Della Fattoria’s Rustic Roasted Garlic Bread
After having baked (and eaten a lot of) roasted garlic on thin crust sourdough pizza last weekend, Sue had left with me those creamy morsels which bathed in glossy olive oil as well as some tasty soft Asiago cheese. I already made another –always thin crust– pizza, three days later, using some of the roasted garlic and have enjoyed savoring the cheese slices here and there, but I wanted something different. Then I remember that Della Fattoria‘s roasted garlic loaf whose awesome picture I have only glanced at oh about dozen times or so every time I flipped through the pages of Artisan Baking Across America. So I went take another the look at it and this time read its description out loud, which says “a round of sourdough bread seasoned with a sprinkling of whole wheat surrounds a layer of grated cheese and roasted garlic purée”. Wow, this bread not only is sourdough but features two savoring ingredients that I have readily therefore roasted garlic bread is the bread I shall bake this week.
The recipe says it takes at least 30 hours but only about 45 minutes of hand-on work; although it is listed as “advanced” it’s not difficult at all from start to finish. The dough is a straight-forward sourdough; it is very soft but easy to handle and quite pleasant to the touch.
Della Fattoria’s Rustic Roasted Garlic Bread
Yield tw0 500-gram loaves
|Fermented firm sourdough
starter, refreshed 8 hours
|Water, lukewarm||35 g||58%|
|Unbleached bread flour||30 g||50%|
|Whole Wheat Flour||30 g||50%|
|Total weight: 113 gram|
|Unbleached Bread Flour||500 g||100%|
|Water, warm||390 g||78% (hydration)|
|Fermented levain||113 g||23%|
|Total weight: 1018 grams|
|Roasted Garlic purée||3 Tablespoons|
|Dry Jack or Asiago cheese, grated||60 g|
|Garlic cloves, unpeeled||2|
|Beautiful sprigs flat-leaf parsley/cilantro/celery||6 to 8|
I mix the dough in the evening so I can put it into the refrigerator over night. First I dissolve the levain with the water. Then I mix in the flour. I use a bread maker to mix the dough until the dough is very silky and the gluten is well-developed, about 30 minutes. Then I add in the salt and mix until the dough cleans the bowl, about 5 minutes more. The dough is very soft and sticky. I place the dough in a lightly oiled bowl, cover it with a quick Saran wrap, and put the bowl on the fireplace mantel where it’s about 75 degrees F. I turn the dough 4 times at 30-minute intervals, that is, after 30, 60, and 90, 120 minutes of fermenting on a lightly floured counter and after that I put it, well covered, in the refrigerator.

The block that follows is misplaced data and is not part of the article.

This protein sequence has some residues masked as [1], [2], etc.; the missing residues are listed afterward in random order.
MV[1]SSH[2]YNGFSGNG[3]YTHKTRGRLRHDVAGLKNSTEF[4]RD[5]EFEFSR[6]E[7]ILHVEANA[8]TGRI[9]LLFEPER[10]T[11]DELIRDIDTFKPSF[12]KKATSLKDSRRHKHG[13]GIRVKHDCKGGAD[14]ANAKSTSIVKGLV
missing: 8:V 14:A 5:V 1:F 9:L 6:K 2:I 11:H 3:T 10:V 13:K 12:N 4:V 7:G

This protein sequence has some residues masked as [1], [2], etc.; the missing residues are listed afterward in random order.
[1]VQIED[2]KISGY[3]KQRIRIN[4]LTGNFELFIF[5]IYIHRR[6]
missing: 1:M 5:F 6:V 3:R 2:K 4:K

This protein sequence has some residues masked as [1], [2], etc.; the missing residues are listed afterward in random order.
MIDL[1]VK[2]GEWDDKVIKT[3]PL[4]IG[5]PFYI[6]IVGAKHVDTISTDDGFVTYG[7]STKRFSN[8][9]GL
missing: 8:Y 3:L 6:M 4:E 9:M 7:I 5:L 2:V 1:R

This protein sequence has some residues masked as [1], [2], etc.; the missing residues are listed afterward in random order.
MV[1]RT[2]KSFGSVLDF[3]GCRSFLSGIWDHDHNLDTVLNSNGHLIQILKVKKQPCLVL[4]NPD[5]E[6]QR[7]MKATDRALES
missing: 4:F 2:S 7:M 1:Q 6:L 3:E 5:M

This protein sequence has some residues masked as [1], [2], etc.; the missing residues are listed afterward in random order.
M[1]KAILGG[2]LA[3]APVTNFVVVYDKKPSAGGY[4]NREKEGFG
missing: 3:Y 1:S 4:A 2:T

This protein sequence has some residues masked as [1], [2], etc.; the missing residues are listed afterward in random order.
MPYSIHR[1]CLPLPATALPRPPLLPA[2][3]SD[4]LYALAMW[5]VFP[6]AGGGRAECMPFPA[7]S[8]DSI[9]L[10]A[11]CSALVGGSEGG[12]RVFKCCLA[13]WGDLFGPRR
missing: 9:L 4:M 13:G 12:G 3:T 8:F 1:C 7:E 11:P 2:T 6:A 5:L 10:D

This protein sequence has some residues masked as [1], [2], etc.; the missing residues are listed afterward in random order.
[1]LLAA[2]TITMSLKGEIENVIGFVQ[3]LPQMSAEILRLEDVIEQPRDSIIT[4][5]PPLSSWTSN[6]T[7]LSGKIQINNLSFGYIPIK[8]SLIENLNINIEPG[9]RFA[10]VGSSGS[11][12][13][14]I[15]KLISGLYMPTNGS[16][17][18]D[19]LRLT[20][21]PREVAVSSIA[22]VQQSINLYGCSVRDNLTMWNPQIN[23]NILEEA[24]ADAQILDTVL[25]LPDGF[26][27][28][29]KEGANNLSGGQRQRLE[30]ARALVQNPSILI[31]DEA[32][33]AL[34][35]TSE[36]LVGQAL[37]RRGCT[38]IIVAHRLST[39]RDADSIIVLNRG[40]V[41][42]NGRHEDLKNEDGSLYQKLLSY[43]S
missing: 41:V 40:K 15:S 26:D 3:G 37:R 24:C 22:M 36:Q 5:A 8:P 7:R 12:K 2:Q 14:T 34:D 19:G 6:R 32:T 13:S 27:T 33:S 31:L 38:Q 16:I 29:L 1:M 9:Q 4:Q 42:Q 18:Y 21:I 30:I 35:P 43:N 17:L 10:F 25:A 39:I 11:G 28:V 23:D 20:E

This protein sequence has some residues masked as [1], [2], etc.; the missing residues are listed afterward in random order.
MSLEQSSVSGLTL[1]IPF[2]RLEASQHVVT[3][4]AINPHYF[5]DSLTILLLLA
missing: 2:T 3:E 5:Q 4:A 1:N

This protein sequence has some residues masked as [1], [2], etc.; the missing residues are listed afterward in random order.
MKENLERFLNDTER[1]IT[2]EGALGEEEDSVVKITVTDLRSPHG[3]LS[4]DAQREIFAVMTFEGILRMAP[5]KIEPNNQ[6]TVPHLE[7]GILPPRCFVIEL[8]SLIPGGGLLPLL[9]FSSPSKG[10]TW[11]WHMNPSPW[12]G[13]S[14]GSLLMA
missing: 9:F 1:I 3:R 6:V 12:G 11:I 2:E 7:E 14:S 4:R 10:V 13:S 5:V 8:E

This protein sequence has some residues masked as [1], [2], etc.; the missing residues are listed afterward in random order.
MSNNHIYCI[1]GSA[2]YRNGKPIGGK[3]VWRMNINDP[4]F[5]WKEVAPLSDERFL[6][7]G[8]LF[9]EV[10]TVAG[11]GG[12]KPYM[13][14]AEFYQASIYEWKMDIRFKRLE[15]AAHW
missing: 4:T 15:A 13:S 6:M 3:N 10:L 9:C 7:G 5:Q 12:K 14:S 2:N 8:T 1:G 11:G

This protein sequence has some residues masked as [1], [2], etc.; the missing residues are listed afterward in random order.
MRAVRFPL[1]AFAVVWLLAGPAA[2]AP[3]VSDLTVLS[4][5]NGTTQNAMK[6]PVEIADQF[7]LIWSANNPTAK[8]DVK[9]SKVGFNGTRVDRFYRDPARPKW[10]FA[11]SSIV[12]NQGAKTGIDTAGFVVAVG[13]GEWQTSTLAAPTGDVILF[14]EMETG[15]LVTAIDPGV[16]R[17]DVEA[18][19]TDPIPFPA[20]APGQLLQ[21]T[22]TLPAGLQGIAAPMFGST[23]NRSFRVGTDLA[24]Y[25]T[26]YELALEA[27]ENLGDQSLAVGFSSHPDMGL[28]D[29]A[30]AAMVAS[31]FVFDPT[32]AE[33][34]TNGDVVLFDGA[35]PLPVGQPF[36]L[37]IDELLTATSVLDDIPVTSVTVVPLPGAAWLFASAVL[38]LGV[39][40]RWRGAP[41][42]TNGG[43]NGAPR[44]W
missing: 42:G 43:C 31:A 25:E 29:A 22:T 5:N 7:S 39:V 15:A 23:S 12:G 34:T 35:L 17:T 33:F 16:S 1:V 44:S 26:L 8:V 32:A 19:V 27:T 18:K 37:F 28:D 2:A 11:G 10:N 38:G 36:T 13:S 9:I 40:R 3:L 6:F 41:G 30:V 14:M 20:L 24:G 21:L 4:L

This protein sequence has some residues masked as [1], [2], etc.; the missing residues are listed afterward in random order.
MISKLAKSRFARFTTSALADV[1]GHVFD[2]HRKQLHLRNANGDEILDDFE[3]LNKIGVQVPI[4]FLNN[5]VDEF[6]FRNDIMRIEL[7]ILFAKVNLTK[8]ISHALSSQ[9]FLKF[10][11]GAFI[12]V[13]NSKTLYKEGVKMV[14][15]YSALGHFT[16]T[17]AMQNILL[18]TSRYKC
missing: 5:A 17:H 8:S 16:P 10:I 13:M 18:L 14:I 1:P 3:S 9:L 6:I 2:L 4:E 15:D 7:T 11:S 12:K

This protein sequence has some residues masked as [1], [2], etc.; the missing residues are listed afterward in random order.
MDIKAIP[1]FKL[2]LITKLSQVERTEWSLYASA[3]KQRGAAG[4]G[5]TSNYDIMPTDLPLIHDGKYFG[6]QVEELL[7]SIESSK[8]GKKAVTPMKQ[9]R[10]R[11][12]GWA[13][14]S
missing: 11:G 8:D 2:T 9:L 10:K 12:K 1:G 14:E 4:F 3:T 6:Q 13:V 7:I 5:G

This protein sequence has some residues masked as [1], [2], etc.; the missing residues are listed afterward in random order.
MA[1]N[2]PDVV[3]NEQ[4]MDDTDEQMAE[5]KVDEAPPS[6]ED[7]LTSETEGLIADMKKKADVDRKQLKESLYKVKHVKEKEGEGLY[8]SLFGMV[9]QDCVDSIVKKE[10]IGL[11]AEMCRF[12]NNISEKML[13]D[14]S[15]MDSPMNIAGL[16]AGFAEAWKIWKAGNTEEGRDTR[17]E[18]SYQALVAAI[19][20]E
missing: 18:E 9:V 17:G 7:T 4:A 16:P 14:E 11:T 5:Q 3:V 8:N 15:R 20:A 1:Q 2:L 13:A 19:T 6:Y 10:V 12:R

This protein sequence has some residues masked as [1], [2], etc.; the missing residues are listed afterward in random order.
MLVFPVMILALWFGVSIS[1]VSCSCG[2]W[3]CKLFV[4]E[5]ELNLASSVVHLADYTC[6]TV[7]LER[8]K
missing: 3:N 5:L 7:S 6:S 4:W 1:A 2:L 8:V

The next evening I take the dough out and it has raised a little bit. I place the bowl in a warm bath to help warm the dough up. About 1.5 hours later the dough has raised almost double. I flour the dough and turn it out on a lightly floured counter, cut it in half, lightly round the pieces and cover loosely with plastic wrap. I let them rest for 20 minutes.
In the mean time I pick out a few nice prigs of celery leaves (that’s what I have; you can use cilantro or Italian f lat-leaf parsley), chop up the cheese, mash the roasted garlic into a purée and season it with freshly cracked pepper and a pinch of salt. I divide the purée and cheese into 2 equal portions. I also prepare 2 linen-lined proofing basket dusting with flour.
I place one of the dough rounds skin side down, flatten it a little and keep the middle very thick. I smear the garlic purée in the center of the dough, then sprinkle the cheese, and pull the dough up around to form a pleated pouch. I turn the dough over and round it tightly but gently keeping the filling in the center.
I use the tip of a sharp knife to make a small cut in the center of the top of the dough and twist 1 garlic clove into the cut about 1/3 of the way into the dough. I arrange 4 or 5 celery leaves around the garlic (forget to wet the leaves) and pat them down. I repeat the same thing with the other dough round.
Then I sift some flour over the shaped breads to cover the decorations ; it provides protection to the herbs from the oven heat.
I place the loaves, decorated side down, in the prepared baskets. The basket are covered with a tea towel and placed on the fireplace mantel (when the fireplace is not in use I proof loaves in warm oven with the light on). I let these two loaves proof for almost four hours. They are airy and quite expanded when I turn them out on parchment.
I pre-heat the oven with baking tiles, an hour before the loaves are fully proofed, to 475 degrees F.
I slash the top of each loaf by cutting semi-circles about an inch from the loaf’s perimeter.
I slide the loaves on parchment on the hot baking tiles, turn the oven down to 425 degrees F and bake with steam for the first 12 minutes. After that I remove the parchment, rotate the loaves 180 degrees, continue the bake without steam for another 35 minutes or until the loaves turn dark brown . I turn the oven off, open the door ajar and leave the loaves in for another 5-10 minutes. I remove the loaves from the oven and allow to cool completely on a wire rack.
As of this writing the breads are being baked in the oven. I can smell the celery aroma (but not the garlic?) which fills the kitchen.
And here they are, the loaves have good oven spring and the crust color is so beautiful:
Have to wait ’til tomorrow to cut the breads so no picture of the crumb yet Cut the bread, we got crumb [shot]:
; but here is a close-up of the crust and grigne.
I am pleased to be part of this week’s Yeast Spotting, as well. Head over there to check out the other delicious yeasted treats!
Update: the bread is delicious toasted: creamy, just a tad cheesy, garlicky, warm, tangy, chewy, crunchy, all in one bite.